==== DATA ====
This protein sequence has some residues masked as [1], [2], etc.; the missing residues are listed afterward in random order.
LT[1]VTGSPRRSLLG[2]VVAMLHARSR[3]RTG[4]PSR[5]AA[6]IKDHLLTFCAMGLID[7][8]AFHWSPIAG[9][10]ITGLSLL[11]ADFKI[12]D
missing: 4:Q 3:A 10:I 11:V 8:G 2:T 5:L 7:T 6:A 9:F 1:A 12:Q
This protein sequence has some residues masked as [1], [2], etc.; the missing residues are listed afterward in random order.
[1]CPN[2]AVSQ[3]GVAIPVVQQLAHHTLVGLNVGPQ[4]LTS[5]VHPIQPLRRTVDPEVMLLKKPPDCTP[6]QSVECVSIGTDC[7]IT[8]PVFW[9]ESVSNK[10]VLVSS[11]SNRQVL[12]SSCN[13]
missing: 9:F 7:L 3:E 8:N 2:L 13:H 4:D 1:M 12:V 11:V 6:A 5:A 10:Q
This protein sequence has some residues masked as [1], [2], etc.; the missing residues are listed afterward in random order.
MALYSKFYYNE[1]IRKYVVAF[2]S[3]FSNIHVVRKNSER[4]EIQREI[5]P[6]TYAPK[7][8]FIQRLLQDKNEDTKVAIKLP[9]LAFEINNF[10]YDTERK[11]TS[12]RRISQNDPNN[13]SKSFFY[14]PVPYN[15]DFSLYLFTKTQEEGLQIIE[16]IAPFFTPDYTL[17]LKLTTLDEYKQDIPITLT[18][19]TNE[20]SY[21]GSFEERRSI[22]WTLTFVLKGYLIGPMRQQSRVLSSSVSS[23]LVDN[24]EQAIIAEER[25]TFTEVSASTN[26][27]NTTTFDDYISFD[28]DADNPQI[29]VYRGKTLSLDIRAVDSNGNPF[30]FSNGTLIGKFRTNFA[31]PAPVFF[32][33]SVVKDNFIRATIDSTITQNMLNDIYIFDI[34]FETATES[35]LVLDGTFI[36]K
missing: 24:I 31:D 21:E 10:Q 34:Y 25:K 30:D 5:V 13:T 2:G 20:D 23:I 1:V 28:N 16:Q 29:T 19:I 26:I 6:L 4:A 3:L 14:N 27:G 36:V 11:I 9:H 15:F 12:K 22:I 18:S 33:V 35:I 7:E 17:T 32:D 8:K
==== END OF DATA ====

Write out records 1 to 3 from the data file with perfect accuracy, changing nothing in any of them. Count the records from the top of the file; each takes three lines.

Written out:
This protein sequence has some residues masked as [1], [2], etc.; the missing residues are listed afterward in random order.
LT[1]VTGSPRRSLLG[2]VVAMLHARSR[3]RTG[4]PSR[5]AA[6]IKDHLLTFCAMGLID[7][8]AFHWSPIAG[9][10]ITGLSLL[11]ADFKI[12]D
missing: 4:Q 3:A 10:I 11:V 8:G 2:T 5:L 7:T 6:A 9:F 1:A 12:Q
This protein sequence has some residues masked as [1], [2], etc.; the missing residues are listed afterward in random order.
[1]CPN[2]AVSQ[3]GVAIPVVQQLAHHTLVGLNVGPQ[4]LTS[5]VHPIQPLRRTVDPEVMLLKKPPDCTP[6]QSVECVSIGTDC[7]IT[8]PVFW[9]ESVSNK[10]VLVSS[11]SNRQVL[12]SSCN[13]
missing: 9:F 7:L 3:E 8:N 2:L 13:H 4:D 1:M 12:V 11:V 6:A 5:A 10:Q
This protein sequence has some residues masked as [1], [2], etc.; the missing residues are listed afterward in random order.
MALYSKFYYNE[1]IRKYVVAF[2]S[3]FSNIHVVRKNSER[4]EIQREI[5]P[6]TYAPK[7][8]FIQRLLQDKNEDTKVAIKLP[9]LAFEINNF[10]YDTERK[11]TS[12]RRISQNDPNN[13]SKSFFY[14]PVPYN[15]DFSLYLFTKTQEEGLQIIE[16]IAPFFTPDYTL[17]LKLTTLDEYKQDIPITLT[18][19]TNE[20]SY[21]GSFEERRSI[22]WTLTFVLKGYLIGPMRQQSRVLSSSVSS[23]LVDN[24]EQAIIAEER[25]TFTEVSASTN[26][27]NTTTFDDYISFD[28]DADNPQI[29]VYRGKTLSLDIRAVDSNGNPF[30]FSNGTLIGKFRTNFA[31]PAPVFF[32][33]SVVKDNFIRATIDSTITQNMLNDIYIFDI[34]FETATES[35]LVLDGTFI[36]K
missing: 24:I 31:D 21:E 10:Q 34:Y 25:K 30:D 5:V 13:T 2:G 20:D 23:I 1:V 28:N 16:Q 29:T 19:I 26:I 6:L 4:A 3:L 14:N 27:G 36:V 11:I 9:H 15:F 12:K 22:I 18:S 33:V 35:I 7:E 17:T 32:D 8:K